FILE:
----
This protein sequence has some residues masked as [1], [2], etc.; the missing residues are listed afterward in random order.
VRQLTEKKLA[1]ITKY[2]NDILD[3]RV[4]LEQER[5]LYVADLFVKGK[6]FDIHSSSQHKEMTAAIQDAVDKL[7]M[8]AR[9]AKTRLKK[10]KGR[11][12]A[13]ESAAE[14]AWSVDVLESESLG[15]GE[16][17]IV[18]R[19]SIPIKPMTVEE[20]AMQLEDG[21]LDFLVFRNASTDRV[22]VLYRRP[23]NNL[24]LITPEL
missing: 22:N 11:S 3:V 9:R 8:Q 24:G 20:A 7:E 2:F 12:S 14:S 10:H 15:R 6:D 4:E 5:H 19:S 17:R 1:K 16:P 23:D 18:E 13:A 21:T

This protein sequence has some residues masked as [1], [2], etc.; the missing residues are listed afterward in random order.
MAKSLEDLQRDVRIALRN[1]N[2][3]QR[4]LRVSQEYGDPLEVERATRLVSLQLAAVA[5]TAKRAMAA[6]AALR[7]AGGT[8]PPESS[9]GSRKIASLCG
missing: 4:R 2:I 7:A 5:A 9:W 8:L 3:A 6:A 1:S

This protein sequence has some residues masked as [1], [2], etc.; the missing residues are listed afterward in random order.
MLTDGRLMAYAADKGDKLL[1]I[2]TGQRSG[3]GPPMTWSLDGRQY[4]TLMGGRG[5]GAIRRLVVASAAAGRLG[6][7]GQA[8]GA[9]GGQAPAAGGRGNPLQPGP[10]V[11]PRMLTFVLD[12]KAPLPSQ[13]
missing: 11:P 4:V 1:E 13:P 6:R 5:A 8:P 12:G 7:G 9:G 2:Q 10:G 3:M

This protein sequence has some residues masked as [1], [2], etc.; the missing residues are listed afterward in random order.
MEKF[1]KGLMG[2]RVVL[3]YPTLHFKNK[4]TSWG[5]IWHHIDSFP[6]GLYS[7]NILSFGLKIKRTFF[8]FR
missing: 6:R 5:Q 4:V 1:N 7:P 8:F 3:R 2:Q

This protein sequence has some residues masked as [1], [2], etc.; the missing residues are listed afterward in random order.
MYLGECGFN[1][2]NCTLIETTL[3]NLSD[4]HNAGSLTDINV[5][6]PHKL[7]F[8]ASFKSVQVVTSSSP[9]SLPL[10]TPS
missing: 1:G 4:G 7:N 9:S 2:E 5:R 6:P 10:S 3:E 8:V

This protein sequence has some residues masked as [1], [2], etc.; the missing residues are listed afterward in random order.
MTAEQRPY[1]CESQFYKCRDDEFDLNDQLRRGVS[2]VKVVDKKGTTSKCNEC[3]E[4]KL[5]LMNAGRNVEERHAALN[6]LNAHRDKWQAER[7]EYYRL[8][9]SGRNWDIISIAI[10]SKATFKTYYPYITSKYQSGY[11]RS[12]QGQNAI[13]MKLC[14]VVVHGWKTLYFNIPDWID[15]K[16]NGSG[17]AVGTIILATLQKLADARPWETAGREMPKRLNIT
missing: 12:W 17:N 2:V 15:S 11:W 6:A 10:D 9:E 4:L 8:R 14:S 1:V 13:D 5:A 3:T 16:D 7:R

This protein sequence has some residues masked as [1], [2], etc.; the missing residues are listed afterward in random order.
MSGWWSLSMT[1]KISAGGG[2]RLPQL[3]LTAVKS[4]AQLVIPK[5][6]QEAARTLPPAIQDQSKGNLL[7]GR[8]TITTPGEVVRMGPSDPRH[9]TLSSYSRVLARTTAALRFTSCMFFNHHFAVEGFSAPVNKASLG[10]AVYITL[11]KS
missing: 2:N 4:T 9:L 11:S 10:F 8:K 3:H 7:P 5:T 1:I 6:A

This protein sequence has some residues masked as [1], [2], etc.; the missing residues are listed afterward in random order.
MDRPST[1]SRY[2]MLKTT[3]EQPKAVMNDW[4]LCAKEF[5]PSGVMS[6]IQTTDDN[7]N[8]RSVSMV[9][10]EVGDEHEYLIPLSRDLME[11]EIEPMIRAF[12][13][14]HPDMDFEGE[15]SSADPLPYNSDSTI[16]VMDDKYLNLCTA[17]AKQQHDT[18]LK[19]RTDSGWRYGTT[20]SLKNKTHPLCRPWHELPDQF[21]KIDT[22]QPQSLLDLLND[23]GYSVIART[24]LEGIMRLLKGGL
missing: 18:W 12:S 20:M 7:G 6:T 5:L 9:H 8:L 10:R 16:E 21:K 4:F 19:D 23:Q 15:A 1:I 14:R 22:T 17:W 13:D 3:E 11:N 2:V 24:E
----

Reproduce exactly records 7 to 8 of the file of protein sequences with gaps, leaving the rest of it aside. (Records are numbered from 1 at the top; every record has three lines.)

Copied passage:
This protein sequence has some residues masked as [1], [2], etc.; the missing residues are listed afterward in random order.
MSGWWSLSMT[1]KISAGGG[2]RLPQL[3]LTAVKS[4]AQLVIPK[5][6]QEAARTLPPAIQDQSKGNLL[7]GR[8]TITTPGEVVRMGPSDPRH[9]TLSSYSRVLARTTAALRFTSCMFFNHHFAVEGFSAPVNKASLG[10]AVYITL[11]KS
missing: 2:N 4:T 9:L 11:S 10:F 8:K 3:H 7:P 5:T 1:I 6:A

This protein sequence has some residues masked as [1], [2], etc.; the missing residues are listed afterward in random order.
MDRPST[1]SRY[2]MLKTT[3]EQPKAVMNDW[4]LCAKEF[5]PSGVMS[6]IQTTDDN[7]N[8]RSVSMV[9][10]EVGDEHEYLIPLSRDLME[11]EIEPMIRAF[12][13][14]HPDMDFEGE[15]SSADPLPYNSDSTI[16]VMDDKYLNLCTA[17]AKQQHDT[18]LK[19]RTDSGWRYGTT[20]SLKNKTHPLCRPWHELPDQF[21]KIDT[22]QPQSLLDLLND[23]GYSVIART[24]LEGIMRLLKGGL
missing: 18:W 12:S 20:M 7:G 6:T 5:L 9:H 8:L 10:R 16:E 21:K 4:F 19:D 23:Q 15:A 1:I 14:R 22:T 17:W 13:D 3:E 11:N 2:V 24:E